I’ve written about this before in bits and pieces, but today, I decided to sit down and organize my thoughts on “weirdness.”
I think that one of the best strategies for building a future for your company and secure your intellectual capital is to embrace “the weird.”
You see, it’s not sameness that makes us success. It’s doing something different and being different. If you want to stand out, you cannot be doing the same safe things as everyone else. You have to know different stuff. You have to look at things through a different lens and connect the dots in a way that has never been done before.
You have to have something special, unique, and weird.
Doing this requires you to package together different pieces of intellectual capital in a way that has never been done before. When Uber packaged technology with passenger services, it created something new, innovative, and, well…weird. And it worked.
Your business will be more successful if you can create something innovative and novel, or if you can package your service in a way that is unique. So how do you do this? I have three ideas:
1. Take stock of the quirky, odd-ball bits of knowledge, skills, expertise, and backgrounds that the people within your organization have.
You might realize that your bookkeeper is also a gamer who can give you tremendous insight into the app your organization is developing. You might realize that your front-desk person can juggle. While this might seem irrelevant, you never know when someone’s unique intellectual capital can be used to create something the world has never seen.
The truth is: by definition, things that are weird are unusual. If you want to do something new and weird, then, you have to consider how unusual pieces seemingly disparate knowledge can be combined together.
2. Learn something new.
A while back, I had lunch with a friend of mine who recently started dating a new man. She remarked on his extensive knowledge of foreign files and television shows: Japanese anime, Korean action, French indies.
While the rest of us know the ordinary American stuff—The Office, Game of Thrones, Speilberg—his knowledge is more eclectic.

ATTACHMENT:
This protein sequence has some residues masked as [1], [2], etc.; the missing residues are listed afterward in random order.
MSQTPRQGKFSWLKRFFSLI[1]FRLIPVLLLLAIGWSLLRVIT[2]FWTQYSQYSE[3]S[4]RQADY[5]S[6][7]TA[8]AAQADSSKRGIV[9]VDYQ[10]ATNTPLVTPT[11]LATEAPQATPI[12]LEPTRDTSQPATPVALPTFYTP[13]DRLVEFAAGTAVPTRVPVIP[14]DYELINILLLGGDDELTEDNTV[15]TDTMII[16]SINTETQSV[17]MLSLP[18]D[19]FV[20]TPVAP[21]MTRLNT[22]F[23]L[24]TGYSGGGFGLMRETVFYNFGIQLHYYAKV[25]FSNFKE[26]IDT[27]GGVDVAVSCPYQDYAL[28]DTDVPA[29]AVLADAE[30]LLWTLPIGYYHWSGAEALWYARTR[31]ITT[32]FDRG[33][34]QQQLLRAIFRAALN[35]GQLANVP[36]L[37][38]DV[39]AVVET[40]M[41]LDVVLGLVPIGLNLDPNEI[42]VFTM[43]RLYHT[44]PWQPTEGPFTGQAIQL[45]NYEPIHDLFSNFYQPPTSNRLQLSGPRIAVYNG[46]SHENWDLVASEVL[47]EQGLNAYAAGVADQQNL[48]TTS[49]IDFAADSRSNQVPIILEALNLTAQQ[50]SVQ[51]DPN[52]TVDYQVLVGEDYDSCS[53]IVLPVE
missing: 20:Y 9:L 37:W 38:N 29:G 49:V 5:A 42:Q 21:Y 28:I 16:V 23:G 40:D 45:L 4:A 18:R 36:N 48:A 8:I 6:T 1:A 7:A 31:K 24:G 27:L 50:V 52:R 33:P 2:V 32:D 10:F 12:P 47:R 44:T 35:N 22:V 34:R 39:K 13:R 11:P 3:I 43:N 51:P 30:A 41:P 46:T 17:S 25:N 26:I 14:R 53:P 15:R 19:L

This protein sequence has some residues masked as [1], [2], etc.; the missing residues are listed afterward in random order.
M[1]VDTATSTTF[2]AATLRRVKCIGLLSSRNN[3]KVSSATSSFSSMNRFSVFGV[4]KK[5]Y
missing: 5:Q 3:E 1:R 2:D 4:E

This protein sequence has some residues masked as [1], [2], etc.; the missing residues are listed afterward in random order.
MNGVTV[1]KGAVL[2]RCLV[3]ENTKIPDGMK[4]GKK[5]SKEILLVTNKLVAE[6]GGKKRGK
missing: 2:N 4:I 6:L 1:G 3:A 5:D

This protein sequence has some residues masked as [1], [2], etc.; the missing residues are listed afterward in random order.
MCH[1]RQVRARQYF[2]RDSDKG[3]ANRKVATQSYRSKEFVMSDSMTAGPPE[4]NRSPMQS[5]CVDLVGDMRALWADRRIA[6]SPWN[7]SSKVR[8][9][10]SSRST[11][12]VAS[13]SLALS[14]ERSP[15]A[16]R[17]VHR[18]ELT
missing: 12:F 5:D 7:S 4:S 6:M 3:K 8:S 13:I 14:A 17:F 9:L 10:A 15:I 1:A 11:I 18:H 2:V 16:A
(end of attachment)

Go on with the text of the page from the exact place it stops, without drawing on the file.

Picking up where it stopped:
My friend noted that it makes him more interesting. He is a screenwriter, and because he has studied so many different styles of film, he is more creative than the average screenwriter familiar with only American films and television. He sees the world a little bit different as a result.
This is a perfect example of what I wrote earlier: It isn’t sameness that makes us success. It is being different, unique, eclectic, and weird.
Is there something that you have always wanted to do that is weird? If so, learn it. It might seem irrelevant, but guess what? Elon Musk would disagree.
Let me explain …
I read an article a while back about Elon Musk’s incredible success. The article noted that conventional wisdom says that in order to become an expert, we should focus on just one thing and go deep. Yet, Elon Musk seems to be an expert in many fields: He’s a rocket scientist, and he’s also working on solving Los Angeles’s traffic congestion. He is also the founder of a school.
In other words, he connects seemingly disparate pieces of knowledge. So that “weird thing” that seems irrelevant? It might end up being your key to success.
3. Finally, meet different types of people.
The people you know best and who are deeply embedded in your social circle most likely have a lot in common with you. You already know the people they know, and you already have shared many ideas.
You can grow the most from new people with backgrounds unlike yours who can introduce you to new ideas. Different and “weird” people will challenge you, allow you to see the world from a new perspective, and they will encourage you to grow and change into something new. And this is good …
Newness is where innovation occurs.